Acton and Koum’s success may have increased the wealth owned by the top 1 percent, but their product has created massive consumer value as well. Most of the wealthiest Americans are entrepreneurs who have fueled economic growth, which is clear in examining the Forbes 400 list. Wealth created this way is not the zero‐sum struggle that Democrats imagine it is.
That is the good news. The bad news is that the government itself generates wealth inequality in at least two ways that make us worse off. First, governments give subsidies, regulatory preferences, and other crony‐capitalist benefits to wealthy insiders. In the recent Fat Leonard scandal, for example, Leonard Francis gained hundreds of millions of dollars of government contracts by cozying up to Navy officers and providing them with gifts, prostitutes, and other favors to get them to do his bidding.
The other way that the government fuels wealth inequality is a deeper scandal. The expansion of social programs over the decades has undermined incentives for lower‐ and middle‐income families to save while reducing their ability to save because of higher taxes. Government programs have displaced or “crowded out” wealth‐building by all American families but the richest.
Politicians complain loudly about wealth inequality, but their own policies are generating it. This issue receives too little policy attention, but it is profoundly important and reveals the hypocrisy of the political left.
Many Americans have saved little for retirement because Social Security discourages them doing so, as does the heavy 12.4 percent wage tax that funds the program. Economist Martin Feldstein found that every dollar increase in Social Security benefits reduces private savings by about 50 cents.
Social Security accounts for a larger share of retirement income for the non‐rich than for the rich, so this crowd‐out effect increases wealth inequality. In a simulation model, Jagadeesh Gokhale and Laurence Kotlikoff estimated that Social Security raises the share of overall wealth held by the top 1 percent of wealth holders by about 80 percent. This occurs because the program leaves the non‐rich with “proportionately less to save, less reason to save, and a larger share of their old‐age resources in a nonbequeathable form.”
A study by Baris Kaymak and Markus Poschke built a model of the U.S. economy to estimate the causes of rising wealth inequality. They found that most of the rise in the top 1 percent share of wealth in recent decades was caused by technological changes and wage dispersion, but the expansion of Social Security and Medicare caused about one‐quarter of the increase. They concluded that the “redistributive nature of transfer payments was instrumental in curbing wealth accumulation for income groups outside the top 10% and, consequently, amplified wealth concentration in the U.S.”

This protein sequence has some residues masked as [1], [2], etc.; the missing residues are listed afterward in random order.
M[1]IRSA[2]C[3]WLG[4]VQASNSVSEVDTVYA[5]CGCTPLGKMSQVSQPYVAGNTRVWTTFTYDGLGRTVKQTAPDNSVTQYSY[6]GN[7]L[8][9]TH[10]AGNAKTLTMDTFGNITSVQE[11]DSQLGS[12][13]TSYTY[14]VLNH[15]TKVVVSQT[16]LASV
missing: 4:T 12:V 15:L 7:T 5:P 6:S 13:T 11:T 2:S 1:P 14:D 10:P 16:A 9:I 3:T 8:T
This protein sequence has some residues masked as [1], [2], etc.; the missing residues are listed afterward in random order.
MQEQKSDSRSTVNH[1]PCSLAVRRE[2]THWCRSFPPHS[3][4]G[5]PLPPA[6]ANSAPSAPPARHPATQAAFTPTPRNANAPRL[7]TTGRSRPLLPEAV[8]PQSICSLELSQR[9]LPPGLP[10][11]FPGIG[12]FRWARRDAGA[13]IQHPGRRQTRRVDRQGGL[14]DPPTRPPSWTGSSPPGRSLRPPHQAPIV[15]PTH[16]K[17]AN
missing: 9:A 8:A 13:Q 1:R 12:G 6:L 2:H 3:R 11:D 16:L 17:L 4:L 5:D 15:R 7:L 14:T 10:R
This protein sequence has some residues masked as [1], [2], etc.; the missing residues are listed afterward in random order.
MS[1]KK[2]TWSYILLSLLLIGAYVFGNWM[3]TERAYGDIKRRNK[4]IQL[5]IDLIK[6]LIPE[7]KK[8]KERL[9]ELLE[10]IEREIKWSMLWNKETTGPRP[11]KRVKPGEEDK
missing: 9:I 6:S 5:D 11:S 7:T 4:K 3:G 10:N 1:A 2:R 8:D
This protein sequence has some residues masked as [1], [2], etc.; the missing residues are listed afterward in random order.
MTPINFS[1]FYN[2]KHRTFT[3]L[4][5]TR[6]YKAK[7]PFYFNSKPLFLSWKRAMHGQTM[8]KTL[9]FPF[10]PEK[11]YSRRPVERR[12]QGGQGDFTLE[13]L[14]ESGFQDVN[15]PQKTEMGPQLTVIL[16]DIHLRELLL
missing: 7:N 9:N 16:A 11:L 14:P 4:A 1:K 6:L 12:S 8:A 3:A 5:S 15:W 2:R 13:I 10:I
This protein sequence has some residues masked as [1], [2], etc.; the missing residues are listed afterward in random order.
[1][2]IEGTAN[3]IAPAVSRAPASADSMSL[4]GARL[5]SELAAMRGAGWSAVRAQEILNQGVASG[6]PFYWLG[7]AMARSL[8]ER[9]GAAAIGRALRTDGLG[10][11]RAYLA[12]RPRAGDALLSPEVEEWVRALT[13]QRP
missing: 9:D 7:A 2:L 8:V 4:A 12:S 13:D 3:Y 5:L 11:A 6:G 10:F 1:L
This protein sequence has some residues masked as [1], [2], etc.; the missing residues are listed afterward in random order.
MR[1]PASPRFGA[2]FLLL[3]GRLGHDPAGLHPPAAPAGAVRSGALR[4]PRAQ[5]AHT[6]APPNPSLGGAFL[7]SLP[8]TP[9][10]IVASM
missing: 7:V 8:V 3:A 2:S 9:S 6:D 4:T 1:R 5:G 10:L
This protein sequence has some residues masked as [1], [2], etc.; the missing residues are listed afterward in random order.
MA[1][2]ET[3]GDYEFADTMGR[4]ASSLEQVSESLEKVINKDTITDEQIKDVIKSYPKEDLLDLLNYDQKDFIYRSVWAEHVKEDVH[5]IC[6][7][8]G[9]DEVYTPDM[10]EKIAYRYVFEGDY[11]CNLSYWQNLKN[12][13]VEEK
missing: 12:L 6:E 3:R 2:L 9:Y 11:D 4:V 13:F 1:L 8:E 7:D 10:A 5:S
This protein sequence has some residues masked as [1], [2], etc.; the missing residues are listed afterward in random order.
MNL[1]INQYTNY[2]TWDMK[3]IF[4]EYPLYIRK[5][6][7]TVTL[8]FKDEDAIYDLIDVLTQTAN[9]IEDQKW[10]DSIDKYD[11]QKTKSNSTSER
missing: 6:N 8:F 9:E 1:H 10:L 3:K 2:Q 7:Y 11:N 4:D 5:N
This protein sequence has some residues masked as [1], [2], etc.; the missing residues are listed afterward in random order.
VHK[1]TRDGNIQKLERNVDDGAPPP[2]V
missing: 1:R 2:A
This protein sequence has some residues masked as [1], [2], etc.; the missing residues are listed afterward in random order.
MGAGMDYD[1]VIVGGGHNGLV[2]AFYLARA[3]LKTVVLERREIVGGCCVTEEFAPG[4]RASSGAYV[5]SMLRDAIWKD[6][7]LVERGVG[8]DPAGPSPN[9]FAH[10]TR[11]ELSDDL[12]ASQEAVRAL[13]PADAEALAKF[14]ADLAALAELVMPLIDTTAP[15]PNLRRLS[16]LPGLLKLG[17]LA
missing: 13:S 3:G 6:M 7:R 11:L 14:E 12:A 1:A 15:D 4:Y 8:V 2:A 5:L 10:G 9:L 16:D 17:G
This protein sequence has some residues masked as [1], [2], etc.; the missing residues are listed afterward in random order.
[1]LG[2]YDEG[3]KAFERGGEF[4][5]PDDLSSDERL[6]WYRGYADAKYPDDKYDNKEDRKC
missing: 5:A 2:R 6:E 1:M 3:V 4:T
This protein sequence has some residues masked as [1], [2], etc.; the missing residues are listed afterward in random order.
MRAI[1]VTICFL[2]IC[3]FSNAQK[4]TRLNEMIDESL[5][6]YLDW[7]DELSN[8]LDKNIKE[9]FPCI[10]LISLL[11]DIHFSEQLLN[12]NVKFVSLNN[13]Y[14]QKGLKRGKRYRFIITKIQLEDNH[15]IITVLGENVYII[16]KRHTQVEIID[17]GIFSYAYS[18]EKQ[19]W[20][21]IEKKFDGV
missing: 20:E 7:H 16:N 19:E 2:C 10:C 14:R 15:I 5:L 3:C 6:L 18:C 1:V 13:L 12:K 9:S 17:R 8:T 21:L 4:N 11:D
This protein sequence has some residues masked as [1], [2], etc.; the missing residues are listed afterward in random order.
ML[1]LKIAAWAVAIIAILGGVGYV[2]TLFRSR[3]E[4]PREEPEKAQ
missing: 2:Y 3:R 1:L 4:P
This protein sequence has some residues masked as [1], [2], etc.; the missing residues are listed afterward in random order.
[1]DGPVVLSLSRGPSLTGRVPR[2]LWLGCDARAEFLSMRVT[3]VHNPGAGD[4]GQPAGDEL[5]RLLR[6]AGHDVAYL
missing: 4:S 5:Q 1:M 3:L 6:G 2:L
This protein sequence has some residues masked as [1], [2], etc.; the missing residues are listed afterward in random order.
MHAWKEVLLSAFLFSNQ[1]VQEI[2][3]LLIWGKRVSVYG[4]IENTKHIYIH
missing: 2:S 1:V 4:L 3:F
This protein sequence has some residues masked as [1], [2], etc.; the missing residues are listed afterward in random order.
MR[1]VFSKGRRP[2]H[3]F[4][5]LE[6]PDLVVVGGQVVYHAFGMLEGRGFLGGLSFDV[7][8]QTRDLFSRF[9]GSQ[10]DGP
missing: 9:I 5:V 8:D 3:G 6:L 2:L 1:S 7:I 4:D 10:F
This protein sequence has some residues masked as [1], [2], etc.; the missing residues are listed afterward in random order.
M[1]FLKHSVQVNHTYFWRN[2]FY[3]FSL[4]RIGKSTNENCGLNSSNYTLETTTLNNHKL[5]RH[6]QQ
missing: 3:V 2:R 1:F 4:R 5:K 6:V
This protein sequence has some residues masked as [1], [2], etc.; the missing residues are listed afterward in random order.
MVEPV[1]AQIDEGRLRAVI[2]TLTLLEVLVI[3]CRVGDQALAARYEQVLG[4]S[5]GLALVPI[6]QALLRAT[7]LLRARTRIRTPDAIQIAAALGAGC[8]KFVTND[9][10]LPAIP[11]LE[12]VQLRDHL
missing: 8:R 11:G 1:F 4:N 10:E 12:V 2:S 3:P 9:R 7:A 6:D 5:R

More government benefits result in less private wealth, especially for the non‐rich. It is not just Social Security and Medicare that displaces private saving, but also unemployment insurance, welfare, and other social spending. Some social programs have “asset tests” that deliberately discourage saving.
Total federal and state social spending as a share of gross domestic product soared from 6.8 percent in 1970 to 14.3 percent in 2018. That increase in handouts occurred over the same period that wealth inequality appears to have increased. Generations of Americans have grown up assuming that the government will take care of them when they are sick, unemployed, and retired, so they put too little money aside for future expenses.
Cross‐country studies support these conclusions. A 2015 study by Pirmin Fessler and Martin Schurz examined European data and found that “inequality of wealth is higher in countries with a relatively more developed welfare state … given an increase of welfare state expenditure, wealth inequality measured by standard relative inequality measures, such as the Gini coefficient, will increase.”
A study by Credit Suisse found: “Strong social security programs — good public pensions, free higher education or generous student loans, unemployment and health insurance — can greatly reduce the need for personal financial assets.… This is one explanation for the high level of wealth inequality we identify in Denmark, Norway and Sweden: the top groups continue to accumulate for business and investment purposes, while the middle and lower classes have a less pressing need for personal saving.”
That is why it is absurd for politicians such as Sanders and Warren to decry wealth inequality and then turn around and demand European‐style expansions in our social programs. The bigger our welfare state, the more wealth inequality we will have.
The solution is to transition to savings‐based social programs. Numerous countries have Social Security systems based on private savings accounts. Chile has unemployment‐insurance savings accounts. Martin Feldstein proposed a savings‐based approach to Medicare. The assets in such savings accounts would be inheritable, unlike the benefits from current U.S. social programs.
Sanders and Warren are right to criticize crony capitalism as a cause of wealth inequality. But their big government approaches to social policy would have the opposite effect on wealth inequality than what they may believe.